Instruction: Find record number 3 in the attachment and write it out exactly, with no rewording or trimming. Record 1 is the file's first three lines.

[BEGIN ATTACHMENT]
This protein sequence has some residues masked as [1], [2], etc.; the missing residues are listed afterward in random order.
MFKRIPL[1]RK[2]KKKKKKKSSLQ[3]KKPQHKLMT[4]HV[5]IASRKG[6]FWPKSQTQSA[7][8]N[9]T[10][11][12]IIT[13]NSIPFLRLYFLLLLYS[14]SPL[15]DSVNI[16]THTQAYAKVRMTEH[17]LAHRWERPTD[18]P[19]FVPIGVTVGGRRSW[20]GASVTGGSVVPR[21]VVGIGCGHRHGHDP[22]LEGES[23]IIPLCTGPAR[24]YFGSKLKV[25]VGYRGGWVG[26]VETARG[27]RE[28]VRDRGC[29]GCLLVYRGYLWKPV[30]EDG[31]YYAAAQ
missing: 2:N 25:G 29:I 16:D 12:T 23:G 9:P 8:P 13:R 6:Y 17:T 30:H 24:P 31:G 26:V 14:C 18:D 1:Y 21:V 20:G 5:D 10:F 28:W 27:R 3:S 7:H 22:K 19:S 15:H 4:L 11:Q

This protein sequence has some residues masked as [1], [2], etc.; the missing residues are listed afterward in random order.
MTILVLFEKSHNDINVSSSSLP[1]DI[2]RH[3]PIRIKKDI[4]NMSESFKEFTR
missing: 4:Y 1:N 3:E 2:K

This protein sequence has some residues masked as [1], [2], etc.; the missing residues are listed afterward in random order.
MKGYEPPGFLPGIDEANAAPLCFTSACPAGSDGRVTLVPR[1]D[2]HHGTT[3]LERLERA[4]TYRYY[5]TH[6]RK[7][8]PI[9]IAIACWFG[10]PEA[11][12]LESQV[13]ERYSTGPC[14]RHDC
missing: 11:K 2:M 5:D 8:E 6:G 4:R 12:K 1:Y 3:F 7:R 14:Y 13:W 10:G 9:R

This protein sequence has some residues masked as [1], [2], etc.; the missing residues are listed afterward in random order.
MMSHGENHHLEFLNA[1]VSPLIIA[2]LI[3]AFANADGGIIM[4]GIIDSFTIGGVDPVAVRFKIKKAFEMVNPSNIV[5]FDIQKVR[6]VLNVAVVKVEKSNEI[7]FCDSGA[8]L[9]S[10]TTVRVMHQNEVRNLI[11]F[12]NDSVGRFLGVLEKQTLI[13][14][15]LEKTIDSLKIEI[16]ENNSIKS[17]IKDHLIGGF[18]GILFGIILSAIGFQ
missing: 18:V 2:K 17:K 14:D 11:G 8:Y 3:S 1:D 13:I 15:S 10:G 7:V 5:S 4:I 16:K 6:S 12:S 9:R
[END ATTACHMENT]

This protein sequence has some residues masked as [1], [2], etc.; the missing residues are listed afterward in random order.
MKGYEPPGFLPGIDEANAAPLCFTSACPAGSDGRVTLVPR[1]D[2]HHGTT[3]LERLERA[4]TYRYY[5]TH[6]RK[7][8]PI[9]IAIACWFG[10]PEA[11][12]LESQV[13]ERYSTGPC[14]RHDC
missing: 11:K 2:M 5:D 8:E 6:G 4:R 12:K 1:Y 3:F 7:R 14:Y 13:W 10:G 9:R